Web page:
By

This slideshow requires JavaScript.

On June 22, the Colorado Mountain College Board of Trustees announced a $40 million housing initiative that will bring apartment-style student housing to four of its campuses. 

CMC campuses in Breckenridge, Edwards at Vail Valley, Spring Valley at Glenwood Springs and Steamboat Springs are each slated for 38 units (with approximately 50-60 beds) of on-campus housing with the potential to add units in the future. These campuses were selected based on anticipated student demand, escalating housing scarcity in these high-cost mountain resort communities and the availability of CMC-owned land in these locations. 

The plan for the new apartments is based, in part, on CMC’s experiences with a similar residential project for students adjacent to its Breckenridge campus. New

apartments will be designed primarily for upper-division students who reside and work in mountain communities year-round and are finishing their degrees.

Plans call for a variety of one bedroom and studio apartments. Residents will sign 12-month leases and reside on campus year-round. Rent prices will be offered at an attainable price point, likely 10% to 15% below market rates. 

“Local housing is becoming out of reach for CMC students, who are often working and contributing to our local mountain communities and economies,” noted CMC President Dr. Carrie Besnette Hauser. “The pandemic has made this challenge even more acute,” she added.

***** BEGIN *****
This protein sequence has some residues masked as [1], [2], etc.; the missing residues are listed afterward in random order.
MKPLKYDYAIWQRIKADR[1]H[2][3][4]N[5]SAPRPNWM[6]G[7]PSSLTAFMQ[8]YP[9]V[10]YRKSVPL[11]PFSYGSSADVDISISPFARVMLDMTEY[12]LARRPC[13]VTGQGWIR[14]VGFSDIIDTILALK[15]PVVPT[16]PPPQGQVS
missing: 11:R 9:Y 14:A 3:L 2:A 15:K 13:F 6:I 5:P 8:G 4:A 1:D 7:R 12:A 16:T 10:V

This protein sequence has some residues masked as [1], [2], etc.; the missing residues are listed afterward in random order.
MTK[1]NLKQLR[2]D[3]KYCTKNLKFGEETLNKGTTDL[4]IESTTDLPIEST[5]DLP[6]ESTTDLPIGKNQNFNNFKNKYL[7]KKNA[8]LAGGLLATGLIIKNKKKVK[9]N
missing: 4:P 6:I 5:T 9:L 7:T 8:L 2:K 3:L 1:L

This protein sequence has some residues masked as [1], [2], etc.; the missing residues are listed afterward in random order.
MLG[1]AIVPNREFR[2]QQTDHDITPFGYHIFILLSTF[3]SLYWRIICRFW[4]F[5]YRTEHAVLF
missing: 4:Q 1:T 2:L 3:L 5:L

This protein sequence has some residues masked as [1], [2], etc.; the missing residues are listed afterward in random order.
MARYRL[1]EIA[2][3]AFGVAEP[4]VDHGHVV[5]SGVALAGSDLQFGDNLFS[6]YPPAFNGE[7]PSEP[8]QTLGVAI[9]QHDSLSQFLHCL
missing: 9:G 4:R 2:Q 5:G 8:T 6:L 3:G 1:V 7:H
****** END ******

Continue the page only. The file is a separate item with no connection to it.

“Our goal is to provide affordable housing that allows CMC students to focus on their studies, graduate and be qualified for good jobs in our communities,” Hauser said.

Challenges related to affordable housing

Lack of affordable housing affects many aspects of the college experience. Though Colorado Mountain College maintains very affordable tuition and fees, housing is the single largest part of a student’s college costs.  

“It’s so important to keep the pathways to higher education barrier free in our communities,” said Chris Romer, CMC trustee for Eagle County who is also president and CEO of the Vail Valley Partnership. “That pipeline from high school to college to careers is central to a healthy economy. We can’t continue to lose the best and the brightest because they can’t afford to live here.” 

CMC students are often essential members of the local workforce. So, investments in year-round housing can help solve multiple community and regional needs. Adding to the inventory of student housing can relieve pressure on an already scarce and high-cost housing market, which helps people get a firm footing in the community to stay longer term. The college continues to consider and discuss housing solutions in other locations where it has campuses.  

Timeline and partnerships

The board approved the issuance of $40 million in debt for the housing initiative at its May meeting. The college was able to qualify for financing due to low interest rates and its favorable Aa3 rating from Moody’s.

The college hopes to complete construction by June 2023 and open for leasing prior to the fall 2023 semester, while continuing to create avenues to address local housing challenges.

“CMC is exploring potential partnership opportunities and keeping a close eye on state and federal grant and stimulus programs,” explained Hauser. “If we can leverage our projects to provide additional relief to the housing crises in our communities, we will consider it.”

Other board actions

At the final meeting of the 2020-21 fiscal year, CMC trustees passed a balanced operating budget of $76.4 million, with an expected 2.93% increase in expenditures compared to the current year. The budget includes a 3% cost-of-living increase for employees, aligned with the anticipated rate of inflation.

Finally, the board approved President Carrie Besnette Hauser’s 2021-22 goals, which serve as the collegewide workplan for the upcoming year and extended her contract through 2024-25.